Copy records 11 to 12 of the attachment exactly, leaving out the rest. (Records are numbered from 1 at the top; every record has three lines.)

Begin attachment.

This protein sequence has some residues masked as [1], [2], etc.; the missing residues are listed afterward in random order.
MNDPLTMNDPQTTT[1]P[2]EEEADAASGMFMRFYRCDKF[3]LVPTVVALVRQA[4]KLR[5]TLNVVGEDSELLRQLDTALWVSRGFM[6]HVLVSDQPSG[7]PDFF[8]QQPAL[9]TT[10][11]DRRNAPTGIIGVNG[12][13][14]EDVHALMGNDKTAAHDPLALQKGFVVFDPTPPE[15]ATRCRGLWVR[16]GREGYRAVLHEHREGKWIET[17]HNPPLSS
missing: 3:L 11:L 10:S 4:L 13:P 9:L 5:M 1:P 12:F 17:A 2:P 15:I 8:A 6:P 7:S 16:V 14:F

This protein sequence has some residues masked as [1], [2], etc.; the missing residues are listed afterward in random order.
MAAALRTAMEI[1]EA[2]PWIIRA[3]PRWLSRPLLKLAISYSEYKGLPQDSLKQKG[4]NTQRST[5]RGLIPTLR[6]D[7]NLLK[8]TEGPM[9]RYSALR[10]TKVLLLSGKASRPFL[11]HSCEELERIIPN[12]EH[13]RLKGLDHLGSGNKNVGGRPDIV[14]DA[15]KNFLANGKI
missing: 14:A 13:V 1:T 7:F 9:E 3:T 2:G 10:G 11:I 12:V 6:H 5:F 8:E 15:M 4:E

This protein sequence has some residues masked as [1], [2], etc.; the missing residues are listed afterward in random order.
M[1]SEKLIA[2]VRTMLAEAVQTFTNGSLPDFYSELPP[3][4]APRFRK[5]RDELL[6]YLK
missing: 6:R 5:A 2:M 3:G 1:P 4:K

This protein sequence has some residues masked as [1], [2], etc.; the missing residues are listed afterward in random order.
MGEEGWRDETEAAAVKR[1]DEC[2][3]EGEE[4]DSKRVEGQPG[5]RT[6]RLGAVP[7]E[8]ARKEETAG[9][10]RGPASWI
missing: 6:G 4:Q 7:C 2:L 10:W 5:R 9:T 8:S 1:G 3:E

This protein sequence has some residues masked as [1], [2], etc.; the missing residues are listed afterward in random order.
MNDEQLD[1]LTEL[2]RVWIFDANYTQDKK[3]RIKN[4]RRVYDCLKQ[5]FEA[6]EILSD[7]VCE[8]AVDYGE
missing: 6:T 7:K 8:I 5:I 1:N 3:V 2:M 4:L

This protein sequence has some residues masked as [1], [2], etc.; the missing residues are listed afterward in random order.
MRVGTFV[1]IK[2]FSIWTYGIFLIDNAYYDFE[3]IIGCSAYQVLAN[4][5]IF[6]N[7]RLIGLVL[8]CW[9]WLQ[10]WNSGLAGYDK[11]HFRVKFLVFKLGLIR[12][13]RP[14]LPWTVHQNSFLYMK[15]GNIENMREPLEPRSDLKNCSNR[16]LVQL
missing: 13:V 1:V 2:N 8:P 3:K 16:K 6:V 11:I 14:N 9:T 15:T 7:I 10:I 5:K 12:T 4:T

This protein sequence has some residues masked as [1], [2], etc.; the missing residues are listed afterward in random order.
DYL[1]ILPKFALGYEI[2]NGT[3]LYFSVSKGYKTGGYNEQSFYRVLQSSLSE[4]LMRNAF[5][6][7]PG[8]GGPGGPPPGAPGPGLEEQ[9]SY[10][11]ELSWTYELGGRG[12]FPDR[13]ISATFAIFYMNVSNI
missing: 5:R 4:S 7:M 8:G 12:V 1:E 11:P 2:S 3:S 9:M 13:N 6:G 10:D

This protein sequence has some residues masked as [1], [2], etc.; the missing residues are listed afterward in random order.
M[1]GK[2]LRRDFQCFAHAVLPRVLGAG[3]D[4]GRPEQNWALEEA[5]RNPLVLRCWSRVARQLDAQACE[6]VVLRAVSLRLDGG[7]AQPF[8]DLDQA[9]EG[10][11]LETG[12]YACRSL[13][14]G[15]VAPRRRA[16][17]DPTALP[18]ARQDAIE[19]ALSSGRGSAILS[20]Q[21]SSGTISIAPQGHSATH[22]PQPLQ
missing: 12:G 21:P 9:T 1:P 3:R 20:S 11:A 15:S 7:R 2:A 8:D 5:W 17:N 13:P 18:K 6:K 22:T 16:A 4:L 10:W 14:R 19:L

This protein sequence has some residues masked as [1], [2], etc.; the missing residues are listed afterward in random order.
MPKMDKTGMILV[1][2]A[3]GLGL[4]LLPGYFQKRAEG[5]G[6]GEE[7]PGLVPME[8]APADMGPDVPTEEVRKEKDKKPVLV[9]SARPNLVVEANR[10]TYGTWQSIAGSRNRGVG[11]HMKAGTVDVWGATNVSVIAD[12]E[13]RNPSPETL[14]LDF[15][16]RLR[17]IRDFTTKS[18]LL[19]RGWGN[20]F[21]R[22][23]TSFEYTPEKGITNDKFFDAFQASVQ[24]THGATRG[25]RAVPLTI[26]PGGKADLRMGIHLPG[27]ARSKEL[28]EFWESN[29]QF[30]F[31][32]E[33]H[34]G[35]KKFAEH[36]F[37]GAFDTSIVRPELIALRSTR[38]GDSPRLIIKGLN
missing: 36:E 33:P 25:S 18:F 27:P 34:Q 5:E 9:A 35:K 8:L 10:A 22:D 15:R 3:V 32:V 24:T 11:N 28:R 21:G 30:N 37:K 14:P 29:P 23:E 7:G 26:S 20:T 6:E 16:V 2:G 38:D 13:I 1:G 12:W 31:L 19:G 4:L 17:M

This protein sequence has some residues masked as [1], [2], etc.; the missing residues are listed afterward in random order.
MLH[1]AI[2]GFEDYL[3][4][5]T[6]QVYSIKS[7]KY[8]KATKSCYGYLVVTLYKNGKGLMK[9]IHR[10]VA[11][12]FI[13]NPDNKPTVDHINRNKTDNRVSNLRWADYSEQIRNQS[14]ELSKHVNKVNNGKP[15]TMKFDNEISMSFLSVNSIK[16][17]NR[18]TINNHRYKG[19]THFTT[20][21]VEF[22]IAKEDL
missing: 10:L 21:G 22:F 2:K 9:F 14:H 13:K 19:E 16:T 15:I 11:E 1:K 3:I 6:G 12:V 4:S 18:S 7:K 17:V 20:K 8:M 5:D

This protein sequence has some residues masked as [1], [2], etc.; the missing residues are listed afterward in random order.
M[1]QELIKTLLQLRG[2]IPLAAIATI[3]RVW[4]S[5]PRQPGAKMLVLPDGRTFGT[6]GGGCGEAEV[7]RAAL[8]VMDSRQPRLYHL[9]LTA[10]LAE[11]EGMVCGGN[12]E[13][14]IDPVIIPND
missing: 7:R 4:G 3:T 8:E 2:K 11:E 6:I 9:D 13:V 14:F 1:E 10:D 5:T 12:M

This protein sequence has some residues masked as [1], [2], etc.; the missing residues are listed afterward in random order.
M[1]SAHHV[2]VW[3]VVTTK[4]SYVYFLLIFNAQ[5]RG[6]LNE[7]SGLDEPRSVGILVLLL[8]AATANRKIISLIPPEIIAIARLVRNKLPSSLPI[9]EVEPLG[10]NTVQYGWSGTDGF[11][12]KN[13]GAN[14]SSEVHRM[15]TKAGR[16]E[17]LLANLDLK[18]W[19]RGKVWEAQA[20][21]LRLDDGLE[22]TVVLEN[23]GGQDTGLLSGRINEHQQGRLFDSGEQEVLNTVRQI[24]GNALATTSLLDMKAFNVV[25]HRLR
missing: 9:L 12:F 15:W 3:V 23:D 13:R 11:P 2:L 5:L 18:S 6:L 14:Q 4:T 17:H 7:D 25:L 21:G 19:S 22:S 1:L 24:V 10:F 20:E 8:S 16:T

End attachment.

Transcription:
This protein sequence has some residues masked as [1], [2], etc.; the missing residues are listed afterward in random order.
M[1]QELIKTLLQLRG[2]IPLAAIATI[3]RVW[4]S[5]PRQPGAKMLVLPDGRTFGT[6]GGGCGEAEV[7]RAAL[8]VMDSRQPRLYHL[9]LTA[10]LAE[11]EGMVCGGN[12]E[13][14]IDPVIIPND
missing: 7:R 4:G 3:T 8:E 2:K 11:E 6:I 9:D 13:V 14:F 1:E 10:D 5:T 12:M

This protein sequence has some residues masked as [1], [2], etc.; the missing residues are listed afterward in random order.
M[1]SAHHV[2]VW[3]VVTTK[4]SYVYFLLIFNAQ[5]RG[6]LNE[7]SGLDEPRSVGILVLLL[8]AATANRKIISLIPPEIIAIARLVRNKLPSSLPI[9]EVEPLG[10]NTVQYGWSGTDGF[11][12]KN[13]GAN[14]SSEVHRM[15]TKAGR[16]E[17]LLANLDLK[18]W[19]RGKVWEAQA[20][21]LRLDDGLE[22]TVVLEN[23]GGQDTGLLSGRINEHQQGRLFDSGEQEVLNTVRQI[24]GNALATTSLLDMKAFNVV[25]HRLR
missing: 9:L 12:F 15:W 3:V 23:D 13:R 11:P 2:L 5:L 18:S 6:L 14:Q 4:T 17:H 7:D 25:L 21:G 19:S 22:S 1:L 24:V 10:F 20:E 8:S 16:T